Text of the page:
Recently an MSNBC reporter got a dose of reality while doing a report on President Trump’s promised border wall.
The reporter was covering the new prototypes of Trump’s border wall near San Diego when the interview was interrupted by a small group of “migrants” jumping over an existing part of the wall.
As the rolling camera captured the scene, three people, including a girl with a pink backpack, could be seen turning themselves in to the Border Patrol officers on horseback. It was all captured in the background of MSNBC’s shot.
“This is the reality of everyday border enforcement,” a Border Patrol agent told reporter Jacob Soboroff. “The United States is still the draw—the ultimate draw—for people that have dire situations where they’re at.”
“We’re going to continue to witness this. It plays out on a regular basis for us,” Soboroff said.
“And it did just here, just now,” the reporter said.
According to MSNBC, the three people were asylum seekers and were not from Mexico.
David Bossie, a former deputy campaign manager for the Trump campaign told Fox & Friends that MSNBC witnessed the facts in action.
“MSNBC went down there to do one story and it came away with another,” Bossie told the network on Tuesday, Oct. 24. “The facts got in the way of their very good, dishonest story.
“The president’s right, we need a wall and that’s an exact reason why, a perfect example,” he added.
See more of Fox’s interview below.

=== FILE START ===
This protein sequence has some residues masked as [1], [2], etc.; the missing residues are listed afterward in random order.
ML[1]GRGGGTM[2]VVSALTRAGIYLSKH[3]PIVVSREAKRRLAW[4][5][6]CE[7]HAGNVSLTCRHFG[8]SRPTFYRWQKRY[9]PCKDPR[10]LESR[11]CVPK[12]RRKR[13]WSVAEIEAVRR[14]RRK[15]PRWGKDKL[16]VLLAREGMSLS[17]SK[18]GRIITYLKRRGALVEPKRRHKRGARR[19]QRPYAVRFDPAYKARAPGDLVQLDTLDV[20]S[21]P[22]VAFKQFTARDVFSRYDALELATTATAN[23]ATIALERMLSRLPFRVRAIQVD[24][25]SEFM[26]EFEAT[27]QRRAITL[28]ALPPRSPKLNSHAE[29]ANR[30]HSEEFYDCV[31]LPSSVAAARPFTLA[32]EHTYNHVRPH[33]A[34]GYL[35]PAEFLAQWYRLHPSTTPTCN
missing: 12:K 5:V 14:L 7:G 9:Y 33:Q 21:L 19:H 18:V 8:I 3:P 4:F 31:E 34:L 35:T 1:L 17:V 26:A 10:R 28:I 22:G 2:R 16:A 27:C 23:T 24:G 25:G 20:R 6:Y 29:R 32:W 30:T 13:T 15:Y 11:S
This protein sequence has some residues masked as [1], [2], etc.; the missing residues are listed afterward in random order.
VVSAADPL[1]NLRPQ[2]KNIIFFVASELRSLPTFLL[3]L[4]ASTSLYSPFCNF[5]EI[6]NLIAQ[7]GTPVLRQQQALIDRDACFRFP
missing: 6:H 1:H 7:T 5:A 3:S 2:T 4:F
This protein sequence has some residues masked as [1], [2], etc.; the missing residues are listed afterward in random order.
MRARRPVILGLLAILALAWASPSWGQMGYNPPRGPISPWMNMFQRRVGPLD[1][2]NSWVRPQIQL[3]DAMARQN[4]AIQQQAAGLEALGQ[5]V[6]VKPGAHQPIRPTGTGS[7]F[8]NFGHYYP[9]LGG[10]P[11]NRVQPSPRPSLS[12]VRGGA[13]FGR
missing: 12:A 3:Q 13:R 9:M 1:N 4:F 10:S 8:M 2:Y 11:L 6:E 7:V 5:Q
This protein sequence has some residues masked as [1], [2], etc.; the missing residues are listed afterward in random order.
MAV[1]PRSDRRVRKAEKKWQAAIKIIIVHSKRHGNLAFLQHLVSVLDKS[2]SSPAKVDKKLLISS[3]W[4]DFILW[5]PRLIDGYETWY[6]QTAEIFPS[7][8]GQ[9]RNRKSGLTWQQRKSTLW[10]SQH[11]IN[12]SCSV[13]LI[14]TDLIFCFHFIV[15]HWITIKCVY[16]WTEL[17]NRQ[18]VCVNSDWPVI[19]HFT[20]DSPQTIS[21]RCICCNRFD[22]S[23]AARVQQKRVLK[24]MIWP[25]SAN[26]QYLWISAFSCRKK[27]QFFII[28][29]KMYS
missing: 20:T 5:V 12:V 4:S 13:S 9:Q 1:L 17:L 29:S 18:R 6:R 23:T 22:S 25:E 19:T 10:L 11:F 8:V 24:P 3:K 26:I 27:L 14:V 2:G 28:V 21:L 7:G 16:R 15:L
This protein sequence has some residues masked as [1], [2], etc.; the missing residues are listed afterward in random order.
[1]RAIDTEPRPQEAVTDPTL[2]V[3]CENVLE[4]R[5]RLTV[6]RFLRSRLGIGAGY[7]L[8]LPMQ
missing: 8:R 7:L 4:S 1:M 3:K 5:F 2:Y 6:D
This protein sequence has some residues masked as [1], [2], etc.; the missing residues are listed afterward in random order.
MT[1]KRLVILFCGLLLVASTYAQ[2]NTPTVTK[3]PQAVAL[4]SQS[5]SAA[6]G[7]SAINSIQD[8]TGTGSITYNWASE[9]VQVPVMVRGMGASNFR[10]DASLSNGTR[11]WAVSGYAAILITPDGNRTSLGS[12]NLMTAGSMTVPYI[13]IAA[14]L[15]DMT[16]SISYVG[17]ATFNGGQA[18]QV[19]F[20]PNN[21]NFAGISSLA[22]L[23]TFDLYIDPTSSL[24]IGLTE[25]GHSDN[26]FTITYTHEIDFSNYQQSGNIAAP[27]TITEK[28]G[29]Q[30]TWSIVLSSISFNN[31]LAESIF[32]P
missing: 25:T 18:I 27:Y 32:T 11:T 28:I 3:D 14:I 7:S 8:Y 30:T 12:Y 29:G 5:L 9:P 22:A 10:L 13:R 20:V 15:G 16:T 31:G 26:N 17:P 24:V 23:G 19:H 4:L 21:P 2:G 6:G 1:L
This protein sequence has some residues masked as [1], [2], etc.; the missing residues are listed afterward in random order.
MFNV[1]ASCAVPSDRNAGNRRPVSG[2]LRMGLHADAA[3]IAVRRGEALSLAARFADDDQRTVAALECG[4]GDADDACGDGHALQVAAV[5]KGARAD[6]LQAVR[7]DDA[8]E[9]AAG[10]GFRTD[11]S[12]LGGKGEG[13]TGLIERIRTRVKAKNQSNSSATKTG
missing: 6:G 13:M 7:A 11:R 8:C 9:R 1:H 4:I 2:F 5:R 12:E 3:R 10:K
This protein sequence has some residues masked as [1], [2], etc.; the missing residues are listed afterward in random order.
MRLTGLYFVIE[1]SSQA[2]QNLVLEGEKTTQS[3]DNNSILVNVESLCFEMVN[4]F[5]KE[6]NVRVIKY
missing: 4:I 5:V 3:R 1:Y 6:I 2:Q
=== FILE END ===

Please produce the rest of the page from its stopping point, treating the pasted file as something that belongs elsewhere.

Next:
On Oct. 17, Trump tweeted a video of the new border wall prototypes being erected.
“BORDER WALL prototypes underway!” he wrote in the video post that garnered over 103,935 likes and over 30,961 retweets as of writing.
BORDER WALL prototypes underway! pic.twitter.com/arFNO80zmO
— Donald J. Trump (@realDonaldTrump) October 17, 2017
Earlier this month, the House Homeland Security Committee passed a bill that included $10 billion in spending for a border wall, including “wall, fencing, technology, air assets, and other barriers” on Oct. 5.
In addition to the wall funding, the bill would add 5,000 Border Patrol agents and 5,000 Customs and Border Protection officers.
The bill, named “Border Security for America Act,” includes $5 billion to help combat illicit drug trafficking at major ports of entry—most drugs enter the country over bridges and through airports, rather than over the border.
The bill would also make up to $35 million in funding available to deploy the National Guard to help with aviation and intelligence support along the southwestern border, especially in Texas, which has called for help in securing the border.
Texas has one of the more difficult borders to secure, due to much of the border being the Rio Grande river. Most of the nation’s illegal border crossers come over the river in the Rio Grande Valley.
The bill, introduced by Rep. Michael McCaul (R-Texas), also targets visa overstayers by fully rolling out biometric entry and exit systems at all ports of entry. A significant portion of the illegal immigrants in the United States are visa overstayers. In 2016, more than 544,000 people on visas who were supposed to leave the United States did not, according to the Department of Homeland Security.